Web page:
She also wouldn’t answer when TheDC asked if Cummings thought Holder should apologize for incorrectly saying multiple times in congressional hearings that the memos and briefings he claims not to have read didn’t include details about the “tactics” used in Fast and Furious.
Many of the memos Holder was sent about Fast and Furious while it was ongoing did include details about the gun walking tactics the ATF was using.
“This investigation [Fast and Furious, named in the memo] — initiated in September 2009 in conjunction with the Drug Enforcement Administration, Immigration and Customs Enforcement and the Phoenix Police Department — involves a Phoenix-based firearms trafficking ring headed by Manuel Celis-Acosta,” one such memos reads. “Celis-Acosta and straw purchasers are responsible for the purchase of 1,500 firearms that were then supplied to Mexican drug-trafficking cartels. They also have direct ties to the Sinaloa Cartel, which is suspected of providing $1 million for the purchase of firearms in the greater Phoenix area.”
Cummings has tried to push the theme that the Bush administration conducted gun walking as an investigative tactic as well — which is true, but unlike Attorney General Eric Holder’s Justice Department, the Bush administration worked with Mexican law enforcement on a plan to track weapons and make arrests, and no Bush-era guns have been linked to murders. The Bush administration also allowed far fewer guns to walk, and chose not to prosecute cases that used gun-walking tactics.
Holder’s criminal division head, Assistant Attorney General Lanny Breuer, revived the Bush administration gun walking cases for prosecution, sending the message to those who conceived gun walking in the first place that the administration would condone and reward such tactics by prosecuting the cases.
Even so, Cummings maintains his support for the embattled Holder. Instead of holding Holder responsible for what his Justice Department did, Cummings blames Congress for Fast and Furious. That’s because, in his mind, Congress hasn’t passed the gun laws he says ATF claims it needs.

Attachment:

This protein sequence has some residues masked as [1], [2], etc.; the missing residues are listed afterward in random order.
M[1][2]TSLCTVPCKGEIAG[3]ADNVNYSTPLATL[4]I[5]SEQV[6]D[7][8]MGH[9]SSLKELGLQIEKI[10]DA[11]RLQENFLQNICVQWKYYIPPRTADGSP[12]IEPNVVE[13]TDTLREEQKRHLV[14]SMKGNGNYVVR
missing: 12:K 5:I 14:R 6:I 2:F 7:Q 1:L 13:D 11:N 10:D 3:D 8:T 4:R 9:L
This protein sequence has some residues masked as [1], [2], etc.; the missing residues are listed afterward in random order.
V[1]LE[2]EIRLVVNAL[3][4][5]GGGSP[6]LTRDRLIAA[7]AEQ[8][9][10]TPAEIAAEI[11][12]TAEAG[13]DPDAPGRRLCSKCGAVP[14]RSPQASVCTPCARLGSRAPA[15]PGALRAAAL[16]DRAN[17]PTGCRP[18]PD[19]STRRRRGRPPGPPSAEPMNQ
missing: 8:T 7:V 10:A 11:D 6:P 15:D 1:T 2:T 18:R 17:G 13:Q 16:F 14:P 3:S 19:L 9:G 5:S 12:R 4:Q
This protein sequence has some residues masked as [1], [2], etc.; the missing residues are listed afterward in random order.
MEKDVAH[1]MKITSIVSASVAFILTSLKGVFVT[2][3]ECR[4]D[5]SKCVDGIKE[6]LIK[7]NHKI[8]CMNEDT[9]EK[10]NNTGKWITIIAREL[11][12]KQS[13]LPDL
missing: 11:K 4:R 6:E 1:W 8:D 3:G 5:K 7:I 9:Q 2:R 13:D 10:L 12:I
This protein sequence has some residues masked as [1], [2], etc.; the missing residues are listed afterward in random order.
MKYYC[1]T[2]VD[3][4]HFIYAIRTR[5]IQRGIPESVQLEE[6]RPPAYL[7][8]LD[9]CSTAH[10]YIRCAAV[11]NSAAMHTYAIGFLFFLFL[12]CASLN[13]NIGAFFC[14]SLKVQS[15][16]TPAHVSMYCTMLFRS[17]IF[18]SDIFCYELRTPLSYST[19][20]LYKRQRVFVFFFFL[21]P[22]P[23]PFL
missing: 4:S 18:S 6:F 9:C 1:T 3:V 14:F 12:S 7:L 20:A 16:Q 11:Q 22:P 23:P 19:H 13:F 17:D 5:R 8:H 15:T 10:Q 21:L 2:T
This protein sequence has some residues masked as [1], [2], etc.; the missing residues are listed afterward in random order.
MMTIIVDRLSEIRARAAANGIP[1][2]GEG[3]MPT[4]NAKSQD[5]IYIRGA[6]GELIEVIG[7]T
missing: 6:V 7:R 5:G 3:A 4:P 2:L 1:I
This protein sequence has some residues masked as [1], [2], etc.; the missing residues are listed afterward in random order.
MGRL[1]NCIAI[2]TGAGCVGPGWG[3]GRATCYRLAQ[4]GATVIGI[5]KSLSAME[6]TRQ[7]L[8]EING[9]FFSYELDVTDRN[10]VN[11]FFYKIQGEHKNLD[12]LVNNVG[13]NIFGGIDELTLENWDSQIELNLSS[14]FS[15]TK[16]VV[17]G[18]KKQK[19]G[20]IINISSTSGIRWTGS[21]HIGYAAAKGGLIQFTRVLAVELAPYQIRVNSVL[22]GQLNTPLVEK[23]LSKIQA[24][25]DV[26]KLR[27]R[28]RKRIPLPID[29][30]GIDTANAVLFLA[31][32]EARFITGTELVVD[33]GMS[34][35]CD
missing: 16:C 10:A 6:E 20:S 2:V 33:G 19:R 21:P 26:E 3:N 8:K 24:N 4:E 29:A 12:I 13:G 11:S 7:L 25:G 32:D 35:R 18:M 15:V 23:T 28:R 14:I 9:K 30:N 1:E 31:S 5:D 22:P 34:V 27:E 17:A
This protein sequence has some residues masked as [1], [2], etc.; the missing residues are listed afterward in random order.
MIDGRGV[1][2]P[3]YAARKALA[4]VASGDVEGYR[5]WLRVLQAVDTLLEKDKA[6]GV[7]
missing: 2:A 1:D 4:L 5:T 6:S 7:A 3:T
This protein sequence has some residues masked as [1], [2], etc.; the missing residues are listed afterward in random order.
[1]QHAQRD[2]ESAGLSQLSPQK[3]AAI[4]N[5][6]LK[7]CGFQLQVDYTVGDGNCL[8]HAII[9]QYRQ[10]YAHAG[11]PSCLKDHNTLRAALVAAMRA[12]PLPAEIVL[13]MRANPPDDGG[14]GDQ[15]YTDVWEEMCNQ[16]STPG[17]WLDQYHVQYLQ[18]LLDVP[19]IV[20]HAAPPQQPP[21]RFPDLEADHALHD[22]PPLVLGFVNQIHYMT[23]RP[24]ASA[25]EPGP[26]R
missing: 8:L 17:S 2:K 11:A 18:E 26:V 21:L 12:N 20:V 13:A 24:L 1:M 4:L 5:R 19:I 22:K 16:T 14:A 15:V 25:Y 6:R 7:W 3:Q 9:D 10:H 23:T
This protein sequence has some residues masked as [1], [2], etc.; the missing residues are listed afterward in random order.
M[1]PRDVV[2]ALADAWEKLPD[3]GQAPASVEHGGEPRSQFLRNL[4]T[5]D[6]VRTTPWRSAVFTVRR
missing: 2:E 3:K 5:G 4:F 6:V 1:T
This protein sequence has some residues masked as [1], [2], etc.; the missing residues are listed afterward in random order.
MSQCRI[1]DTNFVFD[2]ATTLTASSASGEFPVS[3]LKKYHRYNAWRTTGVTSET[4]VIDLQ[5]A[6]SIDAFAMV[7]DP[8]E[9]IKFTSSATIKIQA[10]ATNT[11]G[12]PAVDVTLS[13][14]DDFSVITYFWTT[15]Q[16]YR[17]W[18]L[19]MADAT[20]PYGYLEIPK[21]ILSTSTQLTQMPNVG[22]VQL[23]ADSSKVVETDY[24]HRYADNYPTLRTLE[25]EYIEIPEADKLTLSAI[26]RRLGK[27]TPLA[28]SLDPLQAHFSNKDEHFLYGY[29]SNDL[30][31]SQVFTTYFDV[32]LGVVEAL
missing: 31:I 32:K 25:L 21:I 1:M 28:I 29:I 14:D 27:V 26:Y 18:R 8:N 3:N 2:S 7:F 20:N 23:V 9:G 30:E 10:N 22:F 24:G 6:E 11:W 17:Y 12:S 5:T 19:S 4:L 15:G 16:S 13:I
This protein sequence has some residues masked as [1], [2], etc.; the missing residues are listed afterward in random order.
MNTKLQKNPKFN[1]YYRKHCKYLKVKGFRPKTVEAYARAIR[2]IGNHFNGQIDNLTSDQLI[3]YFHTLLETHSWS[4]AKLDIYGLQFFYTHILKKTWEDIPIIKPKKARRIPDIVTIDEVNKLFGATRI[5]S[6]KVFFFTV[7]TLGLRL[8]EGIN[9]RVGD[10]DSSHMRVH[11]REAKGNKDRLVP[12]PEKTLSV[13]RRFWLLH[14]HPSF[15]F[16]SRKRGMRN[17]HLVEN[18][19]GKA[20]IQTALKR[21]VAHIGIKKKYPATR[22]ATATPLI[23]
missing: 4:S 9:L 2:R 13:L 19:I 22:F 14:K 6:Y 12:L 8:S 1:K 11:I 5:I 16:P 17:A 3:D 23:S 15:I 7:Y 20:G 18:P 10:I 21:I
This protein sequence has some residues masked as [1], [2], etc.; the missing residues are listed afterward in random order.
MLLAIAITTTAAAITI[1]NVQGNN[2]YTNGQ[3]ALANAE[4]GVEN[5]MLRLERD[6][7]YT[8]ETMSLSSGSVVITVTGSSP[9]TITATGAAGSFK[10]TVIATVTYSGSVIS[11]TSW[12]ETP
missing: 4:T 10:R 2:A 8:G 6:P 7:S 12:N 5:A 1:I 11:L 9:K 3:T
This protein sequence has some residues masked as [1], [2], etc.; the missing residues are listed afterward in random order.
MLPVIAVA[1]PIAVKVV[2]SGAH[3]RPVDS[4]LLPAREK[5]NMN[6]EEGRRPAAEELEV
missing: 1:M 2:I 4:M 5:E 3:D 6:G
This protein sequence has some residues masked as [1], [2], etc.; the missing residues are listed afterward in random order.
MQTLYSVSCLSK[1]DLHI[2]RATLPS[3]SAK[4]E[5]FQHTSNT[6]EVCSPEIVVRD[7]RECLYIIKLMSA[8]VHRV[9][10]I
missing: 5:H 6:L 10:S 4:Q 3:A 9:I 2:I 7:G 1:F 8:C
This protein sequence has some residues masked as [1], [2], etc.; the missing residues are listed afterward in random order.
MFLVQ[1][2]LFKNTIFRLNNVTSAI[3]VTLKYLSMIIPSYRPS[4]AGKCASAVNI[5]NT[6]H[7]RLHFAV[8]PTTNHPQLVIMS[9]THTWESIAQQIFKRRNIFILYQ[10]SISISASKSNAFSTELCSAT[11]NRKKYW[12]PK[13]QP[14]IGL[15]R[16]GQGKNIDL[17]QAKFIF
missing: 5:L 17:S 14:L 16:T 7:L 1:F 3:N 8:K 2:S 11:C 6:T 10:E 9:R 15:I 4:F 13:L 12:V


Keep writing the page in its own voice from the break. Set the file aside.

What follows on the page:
Though the CBC hasn’t taken an official stance on Holder and Fast and Furious, the caucus staffer who spoke with TheDC said that “the caucus sentiments concerning this issue falls in line with Ranking Member Elijah Cummings.”
“They see [the investigation] as a witch hunt,” the staffer said. “Mistakes were made which do deserve investigation. But we can’t forget that the predecessors to these programs began under the Bush Administration.”
“Members of the CBC fully support the Attorney General and believe that he is handling this issue in the right way,” the staffer added.
The CBC’s only Republican member, Florida Rep. Allen West, has called for Holder’s resignation over Fast and Furious. When TheDC asked him for comment on Johnson’s claims that the tea party and the NRA “manufactured” the controversy, West dismissed them as ridiculous. “Consider the source,” West said in an email to TheDC on Monday.
Another CBC member, Georgia Democratic Rep. Sanford Bishop, signed a June 3 letter with 30 other Democrats to President Barack Obama asking him to direct the Justice Department and Holder to comply with the congressional investigation.
“Reports of the tactics used in this operation are extremely troubling,” Bishop and 30 of his Democratic colleagues wrote to Obama. “The ATF allegedly encouraged gun store owners to sell thousands of firearms to customers whom store employees considered suspicious.”
“It is equally troubling that the Department of Justice has delayed action and withheld information from Congressional inquiries,” the 31 Democrats wrote.
Bishop’s spokesperson, Micah Ragland, has avoided press requests about Fast and Furious from The Daily Caller. Ragland did not responded to a request about whether Bishop continues to think Fast and Furious is worth investigating or if he agrees with Johnson.
Videography by Direna Cousins